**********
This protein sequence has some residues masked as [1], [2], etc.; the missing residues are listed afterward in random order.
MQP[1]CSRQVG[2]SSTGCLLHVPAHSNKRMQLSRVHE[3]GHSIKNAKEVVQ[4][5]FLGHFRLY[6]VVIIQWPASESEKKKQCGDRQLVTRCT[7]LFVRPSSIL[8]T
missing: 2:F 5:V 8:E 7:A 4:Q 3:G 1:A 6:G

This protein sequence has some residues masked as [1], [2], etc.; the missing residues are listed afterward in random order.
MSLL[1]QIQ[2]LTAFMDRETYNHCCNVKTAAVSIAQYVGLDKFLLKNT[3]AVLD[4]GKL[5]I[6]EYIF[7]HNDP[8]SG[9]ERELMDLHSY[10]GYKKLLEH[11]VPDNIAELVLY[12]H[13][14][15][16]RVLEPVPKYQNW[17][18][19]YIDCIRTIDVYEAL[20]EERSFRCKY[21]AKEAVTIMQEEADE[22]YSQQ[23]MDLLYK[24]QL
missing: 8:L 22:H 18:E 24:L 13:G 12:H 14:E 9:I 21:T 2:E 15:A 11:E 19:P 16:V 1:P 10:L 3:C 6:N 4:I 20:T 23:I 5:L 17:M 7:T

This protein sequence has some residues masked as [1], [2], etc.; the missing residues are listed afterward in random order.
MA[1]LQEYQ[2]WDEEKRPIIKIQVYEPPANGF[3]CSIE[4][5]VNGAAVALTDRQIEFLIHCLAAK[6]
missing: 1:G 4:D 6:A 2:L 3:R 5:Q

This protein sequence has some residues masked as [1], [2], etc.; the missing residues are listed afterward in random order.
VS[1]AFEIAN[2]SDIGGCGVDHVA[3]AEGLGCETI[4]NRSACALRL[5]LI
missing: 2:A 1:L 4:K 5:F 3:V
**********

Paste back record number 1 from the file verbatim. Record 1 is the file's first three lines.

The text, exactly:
This protein sequence has some residues masked as [1], [2], etc.; the missing residues are listed afterward in random order.
MQP[1]CSRQVG[2]SSTGCLLHVPAHSNKRMQLSRVHE[3]GHSIKNAKEVVQ[4][5]FLGHFRLY[6]VVIIQWPASESEKKKQCGDRQLVTRCT[7]LFVRPSSIL[8]T
missing: 2:F 5:V 8:E 7:A 4:Q 3:G 1:A 6:G